Although we are students of t’ai chi ch’uan, it is important for us to recognize that we are also students of T’ai Chi. To a Taoist, T’ai Chi is bigger than the Chinese martial art that bears its name. The principles of T’ai Chi are applicable to a wide range of circumstances and include both natural phenomena and human affairs. These principles are all-encompassing and eternal and were originally formulated by the ancient Chinese sages. References to T’ai Chi, Heaven and Earth, yin-yang, and ch’i appear in the earliest of recorded Chinese writing.
The principles of T’ai Chi have provided a common foundation for much of Chinese philosophy, including the two most prominent schools, those of Taoism and Confucianism. The same principles underlie traditional Chinese medicine, as well as the healing art of ch’i gung. T’ai Chi principles also form the basis of Yang style t’ai chi ch’uan. Other, lesser known Chinese martial arts also have their roots in the principles of T’ai Chi. It is not an exaggeration to say that T’ai Chi was central to traditional Chinese culture, philosophy, science and art.
Once one begins to be aware of T’ai Chi and its importance to both natural phenomena and human affairs, it is becomes possible to perceive the presence of these principles everywhere around you. However, it is often necessary to have one’s eyes opened, both literally and figuratively, in order to “see” the workings of T’ai Chi.
I was fortunate to have had my eyes opened some twenty years ago by Master James Huang of Honolulu, Hawaii. Master Huang and I would normally meet in the mornings to practice t’ai chi ch’uan and pushing hands in a small park before he met with his patients. Often, after practicing the form and playing pushing hands, we would sit on a bench and meditate for a while. One morning after meditating, Master Huang noticed a neighborhood cat slowly and silently approaching a bird perched in a branch of a low tree. The cat moved with such precision and grace that it reminded me of a leopard stalking an antelope.
Master Huang turned to me and said, “Look at that cat. It is doing t’ai chi.” We both watched the cat and marveled at how it moved, advancing with “cat steps” just like Master Huang had taught me to advance in the form. Eventually the bird became aware of the cat’s intentions, ruffled its feathers, and flew off squawking indignantly. The formerly-stalking leopard transformed itself back into a simple house cat and sauntered off nonchalantly.
Master Huang then looked at me and made a pronouncement that I will remember for the rest of my life. He said simply, “Everything is T’ai Chi.” We sat together for a few moments with this weighty statement settling into the silence. Then Master Huang spoke again, “Everything is T’ai Chi.” By this time, I had been studying with Master Huang for several months. I had come to realize that when he repeated himself, which was not often, it meant that I was to pay special attention to what he said or had shown me. In this particular instance he made no further comment.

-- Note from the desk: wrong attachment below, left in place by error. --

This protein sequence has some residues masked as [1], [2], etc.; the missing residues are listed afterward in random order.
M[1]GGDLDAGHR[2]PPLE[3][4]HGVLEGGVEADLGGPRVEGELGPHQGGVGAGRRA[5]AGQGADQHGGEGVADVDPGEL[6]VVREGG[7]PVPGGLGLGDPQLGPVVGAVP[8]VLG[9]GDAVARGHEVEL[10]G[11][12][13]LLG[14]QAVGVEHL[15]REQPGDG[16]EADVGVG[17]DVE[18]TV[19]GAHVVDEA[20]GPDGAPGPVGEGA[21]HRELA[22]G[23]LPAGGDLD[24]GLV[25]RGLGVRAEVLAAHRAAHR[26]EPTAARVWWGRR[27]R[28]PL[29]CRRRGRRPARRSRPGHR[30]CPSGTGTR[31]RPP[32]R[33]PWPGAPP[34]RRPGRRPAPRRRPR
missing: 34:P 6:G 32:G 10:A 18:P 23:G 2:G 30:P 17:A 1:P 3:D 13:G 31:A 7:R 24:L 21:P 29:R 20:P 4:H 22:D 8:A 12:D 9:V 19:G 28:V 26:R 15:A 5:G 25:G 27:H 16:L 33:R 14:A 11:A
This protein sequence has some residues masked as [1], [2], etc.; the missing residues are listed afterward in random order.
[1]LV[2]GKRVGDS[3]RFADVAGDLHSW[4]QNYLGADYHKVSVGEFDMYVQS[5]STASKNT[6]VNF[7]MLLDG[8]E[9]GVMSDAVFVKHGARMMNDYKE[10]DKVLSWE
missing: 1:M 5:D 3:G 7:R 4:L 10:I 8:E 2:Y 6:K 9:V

It is important to explain at this point the difference between T’ai Chi and the martial art of t’ai chi ch’uan. According to ancient Chinese philosophy, T’ai Chi is born out of the formless Void when it begins to move and divides into Heaven and Earth. Heaven and Earth possess the characteristics of yang and yin respectively and are the progenitors of “the ten thousand things”, which is to say all of creation. T’ai Chi also includes the underlying principles from which the laws of nature are derived. As such, T’ai Chi governs the natural universe.
In the world view of the ancient Chinese philosophers, Man occupies a unique position between Heaven and Earth. According to T’ai Chi theory, Man is also governed by the principles of T’ai Chi. By formulating an overarching explanation of the existence and functioning of both the natural world and society, T’ai Chi theory provides us with a complete and comprehensive perspective on life and the cosmos. T’ai Chi theory represented to the ancients what the Big Bang theory, combined with Universal Field theory, is to modern-day physicists.
As its name implies, the martial art of t’ai chi ch’uan is based upon the principles of T’ai Chi. The Chinese character for ch’uan is usually translated as “fist” and may be more generally interpreted as “fighting style”. So, t’ai chi ch’uan is the fighting style based upon Tai Chi, the “supreme ultimate.”
Let me return to the words of Master Huang. Normally, when Master Huang used the words, “t’ai chi”, he was referring to our art, t’ai chi ch’uan. In all the time we spent together he never used the full name, “t’ai chi ch’uan”. This is common in the world of Chinese martial arts, where “t’ai chi” is recognized to mean “t’ai chi ch’uan”. At the time when Master Huang made his simple statement, “Everything is t’ai chi.” I assumed he was referring to the martial art that he was teaching me.